Command-line interface

How to use the staticcheck command

The staticcheck command is the primary way of running Staticcheck.

At its core, the staticcheck command works a lot like go vet or go build. It accepts the same package patterns (see go help packages for details), it outputs problems in the same format, it supports a -tags flag for specifying which build tags to use, and so on. Overall, it is meant to feel like another go command.

However, it also comes with several of its own flags to support some of its unique functionality. This article will focus on explaining that unique functionality.

Explaining checks

You can use staticcheck -explain <check> to get a helpful description of a check.

Every diagnostic that staticcheck reports is annotated with the identifier of the specific check that found the issue. For example, in

foo.go:1248:4: unnecessary use of fmt.Sprintf (S1039)

the check’s identifier is S1039. Running staticcheck -explain S1039 will output the following:

Unnecessary use of fmt.Sprint

Calling fmt.Sprint with a single string argument is unnecessary and identical to using the string directly.

Available since

Online documentation

The output includes a one-line summary, one or more paragraphs of helpful text, the first version of Staticcheck that the check appeared in, and a link to online documentation, which contains the same information as the output of staticcheck -explain.

Selecting an output format

Staticcheck can format its output in a number of ways, by using the -f flag. See this list of formatters for a list of all formatters.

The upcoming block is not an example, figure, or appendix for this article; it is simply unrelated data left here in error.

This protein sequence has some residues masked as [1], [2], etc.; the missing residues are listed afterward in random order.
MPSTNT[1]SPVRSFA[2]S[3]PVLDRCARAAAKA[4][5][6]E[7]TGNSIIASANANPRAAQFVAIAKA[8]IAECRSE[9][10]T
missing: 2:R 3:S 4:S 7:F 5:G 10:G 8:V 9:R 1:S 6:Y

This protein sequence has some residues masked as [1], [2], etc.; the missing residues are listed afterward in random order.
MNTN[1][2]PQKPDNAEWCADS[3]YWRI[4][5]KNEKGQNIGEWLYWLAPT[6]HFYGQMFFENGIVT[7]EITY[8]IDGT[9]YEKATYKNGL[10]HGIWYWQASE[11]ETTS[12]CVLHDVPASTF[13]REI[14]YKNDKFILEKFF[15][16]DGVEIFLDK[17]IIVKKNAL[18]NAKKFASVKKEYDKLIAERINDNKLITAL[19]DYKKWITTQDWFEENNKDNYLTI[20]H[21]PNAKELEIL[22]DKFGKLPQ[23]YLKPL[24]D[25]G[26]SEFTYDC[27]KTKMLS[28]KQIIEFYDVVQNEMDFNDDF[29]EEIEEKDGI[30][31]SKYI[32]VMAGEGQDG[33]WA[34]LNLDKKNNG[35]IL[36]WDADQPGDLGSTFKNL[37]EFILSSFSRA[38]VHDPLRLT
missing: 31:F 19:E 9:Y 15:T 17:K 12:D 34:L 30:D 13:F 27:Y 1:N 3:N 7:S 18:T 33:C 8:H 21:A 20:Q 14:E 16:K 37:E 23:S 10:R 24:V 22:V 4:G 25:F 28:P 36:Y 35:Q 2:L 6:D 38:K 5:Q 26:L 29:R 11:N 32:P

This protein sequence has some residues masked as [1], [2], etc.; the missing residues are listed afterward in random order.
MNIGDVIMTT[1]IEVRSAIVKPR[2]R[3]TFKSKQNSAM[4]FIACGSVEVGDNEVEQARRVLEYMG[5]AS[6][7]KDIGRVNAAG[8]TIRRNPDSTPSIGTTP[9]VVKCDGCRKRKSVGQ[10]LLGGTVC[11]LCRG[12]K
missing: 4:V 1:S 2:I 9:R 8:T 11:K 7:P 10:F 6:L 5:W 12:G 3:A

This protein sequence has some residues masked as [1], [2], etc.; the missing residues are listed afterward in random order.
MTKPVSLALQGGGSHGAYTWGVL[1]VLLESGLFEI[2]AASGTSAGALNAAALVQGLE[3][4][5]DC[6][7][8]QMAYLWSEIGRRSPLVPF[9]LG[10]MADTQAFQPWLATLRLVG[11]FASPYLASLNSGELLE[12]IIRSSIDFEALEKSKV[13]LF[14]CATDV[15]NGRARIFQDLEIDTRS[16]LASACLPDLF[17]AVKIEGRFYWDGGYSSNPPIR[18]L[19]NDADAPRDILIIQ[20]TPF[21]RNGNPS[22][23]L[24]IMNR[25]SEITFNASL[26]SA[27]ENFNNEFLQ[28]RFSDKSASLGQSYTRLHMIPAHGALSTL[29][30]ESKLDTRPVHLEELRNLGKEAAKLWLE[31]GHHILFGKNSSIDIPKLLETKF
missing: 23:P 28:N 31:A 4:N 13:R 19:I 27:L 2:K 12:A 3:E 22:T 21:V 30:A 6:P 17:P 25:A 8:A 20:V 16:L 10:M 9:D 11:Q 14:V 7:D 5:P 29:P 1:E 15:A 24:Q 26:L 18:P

Targeting Go versions

Some of Staticcheck’s analyses adjust their behavior based on the targeted Go version. For example, the suggestion that one use for range xs instead of for _ = range xs only applies to Go 1.4 and later, as it won’t compile with versions of Go older than that.

By default, Staticcheck targets the Go version declared in go.mod via the go directive. Even though this value does not exactly correspond to the module’s minimum supported Go version, it is a good estimate.

You can manually overwrite the targeted Go version by using the -go command line flag. For example, staticcheck -go 1.0 ./... will only make suggestions that work with Go 1.0.

The targeted Go version limits both language features and parts of the standard library that will be recommended.

Excluding tests

By default, Staticcheck analyses packages as well as their tests. By passing -tests=false, one can skip the analysis of tests. This is primarily useful for the U1000 check, as it allows finding code that is only used by tests and would otherwise be unused.


Format Staticcheck’s output in different ways